Governor Newsom Needs a Jobs Policy for the Fourth Industrial Revolution

By Alison Schmitt

After listening to Governor Newsom’s first State of the State on February 12 and reading through his proposed 2019 budget, there is one glaring omission from his progressive spending plan: a comprehensive jobs policy.

Although it does include a much-needed plan to expand the Earned Income Tax Credit, Newsom’s statewide budget agenda is incomplete without a comprehensive strategy for increasing the quality and number of jobs throughout the state. While it is energizing that Newsom has prioritized major investments in early childhood education and housing, two areas in severe need of funding increases, these investments must connect to a larger vision for statewide economic prosperity that includes employment.

The Fourth Industrial Revolution, characterized by the implementation of smart technology and rise of cyber-physical systems, will have major implications for the future of the employer-worker relationship, which will in turn impact economic advancement and mobility opportunities for Californians. The dramatic restructuring of the labor market, coupled with increasing income inequality, has intensified the need for a new paradigm to guide interactions among employers, governments, and other cross-sector actors. As wages stagnate and worker bargaining power continues to decline, a new relationship is needed to ensure workers can achieve economic prosperity.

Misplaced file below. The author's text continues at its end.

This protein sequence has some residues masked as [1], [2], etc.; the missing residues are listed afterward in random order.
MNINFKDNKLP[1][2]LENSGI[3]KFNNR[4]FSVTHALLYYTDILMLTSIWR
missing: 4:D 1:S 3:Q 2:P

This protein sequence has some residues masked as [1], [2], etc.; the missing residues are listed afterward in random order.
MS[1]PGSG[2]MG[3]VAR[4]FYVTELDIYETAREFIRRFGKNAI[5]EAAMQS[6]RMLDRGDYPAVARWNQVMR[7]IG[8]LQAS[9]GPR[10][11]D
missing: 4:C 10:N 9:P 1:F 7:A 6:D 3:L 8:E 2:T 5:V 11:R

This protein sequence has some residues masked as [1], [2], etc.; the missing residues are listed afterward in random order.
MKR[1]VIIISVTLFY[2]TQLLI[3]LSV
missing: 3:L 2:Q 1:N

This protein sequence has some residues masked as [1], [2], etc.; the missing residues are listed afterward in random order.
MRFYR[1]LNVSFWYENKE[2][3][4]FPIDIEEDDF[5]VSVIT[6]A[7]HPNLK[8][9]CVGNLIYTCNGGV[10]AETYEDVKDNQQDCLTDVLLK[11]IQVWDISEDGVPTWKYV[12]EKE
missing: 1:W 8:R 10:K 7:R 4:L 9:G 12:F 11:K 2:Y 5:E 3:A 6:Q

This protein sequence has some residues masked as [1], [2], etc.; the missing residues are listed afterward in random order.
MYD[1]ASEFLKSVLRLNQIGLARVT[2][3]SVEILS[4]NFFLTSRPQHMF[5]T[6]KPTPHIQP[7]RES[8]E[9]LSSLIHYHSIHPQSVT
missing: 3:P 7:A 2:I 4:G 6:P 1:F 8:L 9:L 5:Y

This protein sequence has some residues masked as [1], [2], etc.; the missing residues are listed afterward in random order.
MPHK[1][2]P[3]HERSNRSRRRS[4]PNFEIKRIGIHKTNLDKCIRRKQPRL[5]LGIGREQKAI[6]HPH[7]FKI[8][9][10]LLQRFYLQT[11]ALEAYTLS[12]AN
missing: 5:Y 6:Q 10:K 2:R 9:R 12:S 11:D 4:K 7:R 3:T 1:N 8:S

In order to help workers and businesses navigate the painful transitions of this new revolution, the public sector needs to redefine its role as an economic actor and leverage its position as employer, purchaser, and policymaker to pilot new initiatives and model behavior for the rest of the state.

The public sector as an employer

Governor Newsom’s current budget proposal includes increased funding for apprenticeship and pre-apprenticeship programs, including $27 million for apprentices in the green economy. In addition to this funding, which will expand private sector apprenticeship opportunities, state agencies can develop their own apprenticeship programs internally in non-traditional fields such as cybersecurity and human resources. Doing so would allow them to model the behavior they wish to see in private companies and act as a test case for apprenticeable occupations outside of the construction trades, which currently account for the majority of these opportunities.

These civil service apprenticeships can serve as a crucial workforce development tool for racial minorities who often face discrimination and other barriers to employment in traditional private sector career pathways.

The public sector as a purchaser

The State of California spends several billion dollars each year procuring products and services from external vendors. Public agencies can use this purchasing power to make positive changes in their communities and benefit workers.